Go Green

We explore one of the most unusual exhibits in this year’s chelsea flower show – an urban garden that aims to revolutionise our cities

An urban garden with a graffiti wall might not be the first thing to spring to mind when imagining this year’s Royal Horticultural Society (RHS) Chelsea Flower Show, but the Greening Grey Britain Garden is here to change our perceptions.

Designed by show regular Professor Nigel Dunnett, who is also the brains behind the Olympic Park garden, the garden will showcase how and why plants, nature and gardens have never been more needed in our towns and cities.

“Gardens and plants are no longer an optional and decorative ‘nice-to-have’; they’re essential. With pollution levels dangerously high in cities like London, Glasgow and Southampton and flash-flooding devastating areas of the country last year, we need to all embrace the fact that plants help mitigate against some of the biggest environmental threats facing us today,” says Nigel.

Set within an urban context of high-rise and apartment blocks, the RHS Greening Grey Britain garden focuses on practical and creative solutions for where space is at a premium, including balconies, and other spaces on and around the buildings themselves.

“The benefits of plants, gardens and greenspaces aren’t appreciated enough,” Nigel adds, “and I hope that by showcasing realistic, simple and sustainable ideas that are directly relevant to home gardeners, community groups and, crucially, to urban residential and commercial developers, we can make a difference.”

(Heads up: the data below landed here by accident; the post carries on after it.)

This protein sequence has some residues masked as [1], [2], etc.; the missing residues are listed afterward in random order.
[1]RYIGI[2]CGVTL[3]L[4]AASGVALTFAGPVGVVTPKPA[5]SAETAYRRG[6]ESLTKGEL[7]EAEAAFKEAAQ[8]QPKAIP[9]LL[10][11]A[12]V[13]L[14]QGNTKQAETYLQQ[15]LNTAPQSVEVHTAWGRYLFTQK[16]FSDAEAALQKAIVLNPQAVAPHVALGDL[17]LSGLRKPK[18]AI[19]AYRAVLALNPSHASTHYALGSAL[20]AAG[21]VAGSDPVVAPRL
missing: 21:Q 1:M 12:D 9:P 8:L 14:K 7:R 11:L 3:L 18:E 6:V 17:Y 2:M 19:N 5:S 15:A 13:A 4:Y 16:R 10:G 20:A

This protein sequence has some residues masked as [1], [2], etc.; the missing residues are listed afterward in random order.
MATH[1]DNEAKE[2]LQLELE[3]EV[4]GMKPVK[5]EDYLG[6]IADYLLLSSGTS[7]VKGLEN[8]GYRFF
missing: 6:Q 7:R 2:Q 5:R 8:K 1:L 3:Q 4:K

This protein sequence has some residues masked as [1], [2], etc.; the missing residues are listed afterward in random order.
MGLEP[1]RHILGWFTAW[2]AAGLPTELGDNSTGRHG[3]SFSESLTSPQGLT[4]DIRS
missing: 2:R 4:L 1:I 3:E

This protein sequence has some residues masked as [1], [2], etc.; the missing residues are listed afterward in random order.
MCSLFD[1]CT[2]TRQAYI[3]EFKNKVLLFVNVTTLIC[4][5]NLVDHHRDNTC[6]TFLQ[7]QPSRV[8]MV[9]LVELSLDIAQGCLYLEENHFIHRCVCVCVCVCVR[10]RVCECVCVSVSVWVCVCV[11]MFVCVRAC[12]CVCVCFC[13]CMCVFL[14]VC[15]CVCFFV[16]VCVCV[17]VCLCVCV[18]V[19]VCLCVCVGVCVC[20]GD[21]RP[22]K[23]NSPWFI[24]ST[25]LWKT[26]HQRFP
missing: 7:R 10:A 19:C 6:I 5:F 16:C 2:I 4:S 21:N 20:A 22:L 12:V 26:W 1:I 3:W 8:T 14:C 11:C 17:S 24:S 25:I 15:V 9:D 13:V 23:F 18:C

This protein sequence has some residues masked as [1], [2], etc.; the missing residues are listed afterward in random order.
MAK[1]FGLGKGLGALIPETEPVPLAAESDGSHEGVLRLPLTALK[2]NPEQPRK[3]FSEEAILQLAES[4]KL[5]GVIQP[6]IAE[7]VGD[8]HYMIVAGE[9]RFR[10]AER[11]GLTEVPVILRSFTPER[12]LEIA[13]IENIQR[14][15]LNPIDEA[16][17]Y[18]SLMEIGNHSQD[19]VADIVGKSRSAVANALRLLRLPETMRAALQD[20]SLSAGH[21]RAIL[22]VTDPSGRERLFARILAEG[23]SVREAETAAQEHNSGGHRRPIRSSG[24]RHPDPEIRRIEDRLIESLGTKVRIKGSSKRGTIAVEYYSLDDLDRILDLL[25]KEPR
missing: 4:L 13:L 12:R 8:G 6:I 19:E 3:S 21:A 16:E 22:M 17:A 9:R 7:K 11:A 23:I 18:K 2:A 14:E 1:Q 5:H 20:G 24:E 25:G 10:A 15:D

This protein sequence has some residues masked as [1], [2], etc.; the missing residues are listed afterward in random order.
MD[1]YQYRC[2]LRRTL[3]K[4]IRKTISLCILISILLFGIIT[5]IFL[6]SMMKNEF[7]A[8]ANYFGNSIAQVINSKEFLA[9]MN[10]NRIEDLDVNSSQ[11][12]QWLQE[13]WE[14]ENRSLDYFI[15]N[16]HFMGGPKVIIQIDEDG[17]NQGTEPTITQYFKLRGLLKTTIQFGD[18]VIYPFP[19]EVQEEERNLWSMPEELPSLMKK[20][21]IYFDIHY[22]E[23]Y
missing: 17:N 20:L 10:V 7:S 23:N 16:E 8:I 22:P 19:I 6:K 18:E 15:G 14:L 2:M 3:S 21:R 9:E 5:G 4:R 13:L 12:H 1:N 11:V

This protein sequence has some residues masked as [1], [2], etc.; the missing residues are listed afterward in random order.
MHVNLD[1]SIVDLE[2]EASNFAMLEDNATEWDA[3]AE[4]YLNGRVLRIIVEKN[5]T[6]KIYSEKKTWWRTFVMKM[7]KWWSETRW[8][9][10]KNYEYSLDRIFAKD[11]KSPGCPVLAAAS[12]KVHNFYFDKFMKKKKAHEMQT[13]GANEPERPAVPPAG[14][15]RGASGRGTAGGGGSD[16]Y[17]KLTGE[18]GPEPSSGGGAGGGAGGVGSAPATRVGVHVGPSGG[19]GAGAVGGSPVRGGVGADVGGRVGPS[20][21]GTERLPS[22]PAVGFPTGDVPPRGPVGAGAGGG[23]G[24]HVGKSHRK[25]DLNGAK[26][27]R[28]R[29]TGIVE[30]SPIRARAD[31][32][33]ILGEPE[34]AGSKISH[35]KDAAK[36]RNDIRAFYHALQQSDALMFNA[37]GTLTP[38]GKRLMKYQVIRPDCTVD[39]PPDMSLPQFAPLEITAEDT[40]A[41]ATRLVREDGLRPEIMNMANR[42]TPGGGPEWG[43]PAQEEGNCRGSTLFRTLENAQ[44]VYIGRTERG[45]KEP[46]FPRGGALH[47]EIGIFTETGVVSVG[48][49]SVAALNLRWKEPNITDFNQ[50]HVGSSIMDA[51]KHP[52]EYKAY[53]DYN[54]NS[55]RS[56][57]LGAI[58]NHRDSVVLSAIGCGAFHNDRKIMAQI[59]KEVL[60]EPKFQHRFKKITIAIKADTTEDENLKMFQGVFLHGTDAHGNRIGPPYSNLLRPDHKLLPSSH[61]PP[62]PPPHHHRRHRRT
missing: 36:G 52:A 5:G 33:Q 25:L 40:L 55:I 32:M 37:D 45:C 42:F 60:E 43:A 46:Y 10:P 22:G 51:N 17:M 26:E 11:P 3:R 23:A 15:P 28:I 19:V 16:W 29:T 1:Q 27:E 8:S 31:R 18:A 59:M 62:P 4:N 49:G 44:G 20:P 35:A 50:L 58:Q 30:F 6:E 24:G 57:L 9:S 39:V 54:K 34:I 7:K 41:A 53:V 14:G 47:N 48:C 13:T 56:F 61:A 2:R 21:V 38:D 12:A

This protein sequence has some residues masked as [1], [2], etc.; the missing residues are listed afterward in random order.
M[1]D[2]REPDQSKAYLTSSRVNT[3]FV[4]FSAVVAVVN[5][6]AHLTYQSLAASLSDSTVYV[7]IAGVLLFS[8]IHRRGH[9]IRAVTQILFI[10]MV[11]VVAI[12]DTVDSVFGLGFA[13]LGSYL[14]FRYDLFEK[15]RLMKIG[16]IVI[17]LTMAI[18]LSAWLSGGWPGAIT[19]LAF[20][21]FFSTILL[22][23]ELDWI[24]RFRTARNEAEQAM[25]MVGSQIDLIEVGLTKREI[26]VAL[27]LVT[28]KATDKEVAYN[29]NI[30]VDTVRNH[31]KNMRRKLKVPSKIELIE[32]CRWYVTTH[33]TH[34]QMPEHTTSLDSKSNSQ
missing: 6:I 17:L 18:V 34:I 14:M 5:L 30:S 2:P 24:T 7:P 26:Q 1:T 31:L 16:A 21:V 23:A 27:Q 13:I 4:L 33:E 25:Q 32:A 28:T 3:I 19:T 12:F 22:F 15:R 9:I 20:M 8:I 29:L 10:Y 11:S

Nigel uses plants that soak up pollution, as well as those that are drought-tolerant. The garden uses water-sensitive design ideas, such as rain gardens and wetland areas to deal with flash flooding. Nigel’s typical “low-input, high impact” planting style is used throughout to deliver a long-lasting colourful visual display with minimal maintenance and high wildlife value. The garden is full of ecological ideas set within a modern and contemporary design.

Large, multi-tiered habitat structures, which mirror the human apartment block, also feature in the garden. These “Creature Towers” provide a home for a wide range of wildlife, such as insects and birds.

Other elements include bike storage, recycling and composting facilities, and edible planting, including a 2.5-metre-long communal meeting table, which integrates fruit trees and herbs in its structure.

“We know that gardens and gardening bring people together, and there’s now overwhelming evidence that they make us feel better and healthier. These ideas are central to the design. In uncertain times such as those in which we live now, where community spirit is deteriorating and we are unsure of what lies ahead, there’s never been a greater need for us to engage with each other, and with nature,” adds Nigel.

The garden, which is an unjudged show feature, also contains RHS Chelsea’s first ever street-art wall, created by internationally acclaimed Sheffield street artists Faunagraphic and Rocket01.

Nigel hopes that this, as well as the urban nature of the garden, will attract a younger crowd to the show.

“I think typically the show has been thought of as something for an older generation, but we’d love to engage younger people with the street art and the fact that the garden shows you don’t need a huge space to create something special,” he says.

The RHS Chelsea Flower Show is at the Royal Hospital, May 23–27. Tickets are available at rhs.org.uk/flowershows